Northern Gold is, on its surface, your straightforward informative two part documentary series. It’s about Northern Ontario’s ongoing gold rush, a socioeconomic phenomenon that should evoke an old time glamour. First time director Catie Lamer interviews descendants of the men who came to towns like Timmins. She also shows archive photos and footage of these men, which is typical in these docs. These men were either Italian or from other places in Europe outside of England and France. The average history class teaches us of their struggles. They feel faraway now since these Europeans have assimilated themselves into Canada. But in using the typical elements you see in other documentaries, Lamer reminds us that this is recent history. That the struggles of those miners took place at a time before Canada became a peaceful mosaic.
With Northern Gold, Lamer makes sure that her audience realizes that this history is ongoing. People still migrate and work the mines in Norther Ontario as they did a hundred years ago. During the first episode, she talks to a Nigerian man who moved to Canada. He now works as a coordinator for newcomers like him, giving them advice. They have lots of questions, like how they’ll know that this new home is home to them. And in both episodes she interviews Charlie Angus, a Member of Parliament who represents his constituents in Timmins-James Bay. He acknowledges the necessary militant nature of mining unions. Doing his part, he speaks out for the miners today who are still vulnerable to injuries or worse. The transition between showing history and its contemporary echoes aren’t the smoothest but the message still resonates.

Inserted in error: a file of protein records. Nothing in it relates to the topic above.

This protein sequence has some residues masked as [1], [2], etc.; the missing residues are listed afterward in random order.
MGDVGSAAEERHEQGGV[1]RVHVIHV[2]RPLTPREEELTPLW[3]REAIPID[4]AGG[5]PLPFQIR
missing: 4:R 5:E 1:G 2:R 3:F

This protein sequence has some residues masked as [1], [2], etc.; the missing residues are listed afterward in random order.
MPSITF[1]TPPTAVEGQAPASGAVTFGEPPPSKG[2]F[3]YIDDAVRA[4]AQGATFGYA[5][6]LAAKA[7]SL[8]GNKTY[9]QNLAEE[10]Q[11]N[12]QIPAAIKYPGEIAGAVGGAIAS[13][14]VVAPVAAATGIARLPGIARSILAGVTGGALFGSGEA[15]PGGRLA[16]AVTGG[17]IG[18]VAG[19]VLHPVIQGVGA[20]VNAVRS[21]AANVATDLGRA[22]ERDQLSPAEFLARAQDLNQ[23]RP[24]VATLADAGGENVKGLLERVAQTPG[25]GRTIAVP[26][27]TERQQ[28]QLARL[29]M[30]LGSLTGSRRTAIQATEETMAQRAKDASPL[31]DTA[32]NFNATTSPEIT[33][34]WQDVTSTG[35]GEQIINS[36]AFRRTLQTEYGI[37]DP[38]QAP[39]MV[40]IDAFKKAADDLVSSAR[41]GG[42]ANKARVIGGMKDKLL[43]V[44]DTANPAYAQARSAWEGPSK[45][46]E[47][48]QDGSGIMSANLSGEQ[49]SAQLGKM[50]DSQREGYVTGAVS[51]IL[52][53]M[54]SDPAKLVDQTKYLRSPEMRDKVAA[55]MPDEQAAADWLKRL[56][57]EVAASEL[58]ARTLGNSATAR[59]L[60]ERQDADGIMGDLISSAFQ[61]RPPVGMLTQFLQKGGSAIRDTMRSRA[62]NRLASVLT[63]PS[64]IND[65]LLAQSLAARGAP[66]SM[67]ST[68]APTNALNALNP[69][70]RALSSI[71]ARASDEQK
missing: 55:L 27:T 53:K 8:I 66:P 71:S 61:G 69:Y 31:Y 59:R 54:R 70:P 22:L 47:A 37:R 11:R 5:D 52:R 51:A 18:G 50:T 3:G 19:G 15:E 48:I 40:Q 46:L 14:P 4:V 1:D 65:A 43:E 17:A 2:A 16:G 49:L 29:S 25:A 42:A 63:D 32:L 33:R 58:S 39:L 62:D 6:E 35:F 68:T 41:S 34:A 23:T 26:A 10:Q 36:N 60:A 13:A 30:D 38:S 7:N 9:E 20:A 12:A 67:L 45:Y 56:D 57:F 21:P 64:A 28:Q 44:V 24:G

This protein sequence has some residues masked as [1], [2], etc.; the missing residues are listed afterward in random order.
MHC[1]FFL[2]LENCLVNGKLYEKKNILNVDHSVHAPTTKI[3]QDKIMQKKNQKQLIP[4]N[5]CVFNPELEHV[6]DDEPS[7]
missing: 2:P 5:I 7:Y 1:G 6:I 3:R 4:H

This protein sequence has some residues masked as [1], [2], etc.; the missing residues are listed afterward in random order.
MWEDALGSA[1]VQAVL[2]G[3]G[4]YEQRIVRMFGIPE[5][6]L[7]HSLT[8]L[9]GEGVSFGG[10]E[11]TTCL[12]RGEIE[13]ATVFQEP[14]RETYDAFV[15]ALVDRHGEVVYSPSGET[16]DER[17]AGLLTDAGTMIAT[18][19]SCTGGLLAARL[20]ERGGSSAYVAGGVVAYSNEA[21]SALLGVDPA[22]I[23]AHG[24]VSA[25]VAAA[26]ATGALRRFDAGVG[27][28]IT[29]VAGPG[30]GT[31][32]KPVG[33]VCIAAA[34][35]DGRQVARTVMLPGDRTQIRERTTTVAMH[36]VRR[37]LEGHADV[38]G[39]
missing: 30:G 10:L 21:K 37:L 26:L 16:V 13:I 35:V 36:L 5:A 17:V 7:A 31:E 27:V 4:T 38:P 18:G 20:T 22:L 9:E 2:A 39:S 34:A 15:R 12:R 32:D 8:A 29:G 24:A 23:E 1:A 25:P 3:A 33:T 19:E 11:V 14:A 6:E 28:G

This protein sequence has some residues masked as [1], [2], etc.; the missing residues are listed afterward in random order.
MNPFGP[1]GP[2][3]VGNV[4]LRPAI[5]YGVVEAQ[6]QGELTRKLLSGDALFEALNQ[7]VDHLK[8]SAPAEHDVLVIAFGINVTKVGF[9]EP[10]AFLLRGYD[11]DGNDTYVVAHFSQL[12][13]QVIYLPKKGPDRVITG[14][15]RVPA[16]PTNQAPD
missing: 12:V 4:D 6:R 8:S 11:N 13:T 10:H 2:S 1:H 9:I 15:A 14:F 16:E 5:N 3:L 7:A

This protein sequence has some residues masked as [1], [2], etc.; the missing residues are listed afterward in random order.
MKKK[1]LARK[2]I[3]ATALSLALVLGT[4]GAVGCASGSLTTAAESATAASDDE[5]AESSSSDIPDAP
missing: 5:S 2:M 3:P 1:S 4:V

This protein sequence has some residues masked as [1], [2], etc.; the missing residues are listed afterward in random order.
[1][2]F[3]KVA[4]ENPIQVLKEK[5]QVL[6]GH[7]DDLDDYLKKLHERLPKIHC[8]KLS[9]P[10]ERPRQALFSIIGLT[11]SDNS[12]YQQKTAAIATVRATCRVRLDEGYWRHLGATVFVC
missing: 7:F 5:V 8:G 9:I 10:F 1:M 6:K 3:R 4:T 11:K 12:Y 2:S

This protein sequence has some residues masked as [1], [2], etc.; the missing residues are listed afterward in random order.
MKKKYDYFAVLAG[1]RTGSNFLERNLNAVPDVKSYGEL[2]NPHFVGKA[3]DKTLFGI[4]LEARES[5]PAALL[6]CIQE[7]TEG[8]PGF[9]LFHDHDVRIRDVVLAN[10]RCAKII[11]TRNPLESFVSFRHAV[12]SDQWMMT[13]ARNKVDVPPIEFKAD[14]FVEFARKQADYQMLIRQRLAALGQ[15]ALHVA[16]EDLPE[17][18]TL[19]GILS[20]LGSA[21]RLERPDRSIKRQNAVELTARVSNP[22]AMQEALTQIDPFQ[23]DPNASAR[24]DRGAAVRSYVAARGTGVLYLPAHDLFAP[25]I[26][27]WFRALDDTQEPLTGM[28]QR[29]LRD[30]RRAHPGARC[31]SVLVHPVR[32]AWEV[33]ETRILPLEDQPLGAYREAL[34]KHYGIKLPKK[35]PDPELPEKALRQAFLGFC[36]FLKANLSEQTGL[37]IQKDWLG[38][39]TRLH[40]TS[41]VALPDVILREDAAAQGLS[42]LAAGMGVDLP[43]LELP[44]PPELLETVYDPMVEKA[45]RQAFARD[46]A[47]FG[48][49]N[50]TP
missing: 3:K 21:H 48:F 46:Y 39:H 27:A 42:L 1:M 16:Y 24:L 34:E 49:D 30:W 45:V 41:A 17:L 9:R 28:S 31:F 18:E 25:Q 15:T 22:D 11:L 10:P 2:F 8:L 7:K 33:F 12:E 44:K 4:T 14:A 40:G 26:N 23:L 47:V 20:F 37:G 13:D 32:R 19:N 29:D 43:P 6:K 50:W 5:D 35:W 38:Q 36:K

Northern Gold also rewires its audience’s understanding of colonialism. Although yes, it takes time for some of us to come on bard with that kind of unlearning. It still speaks to the racial connotations of a relationship between one people to another. Lamer’s previous work about Indigenous representation graced festival screens. Here, she similarly reminds us of how the First Peoples play into the dynamics of the mining towns. But most of the time, the colonial relationship takes place between two groups of people we now consider white. How the Anglo-French in Toronto exploited the Europeans and other people working in the north. How that mosaic of people fought back. And how their struggles contribute to the labor laws that we still need to fight for today.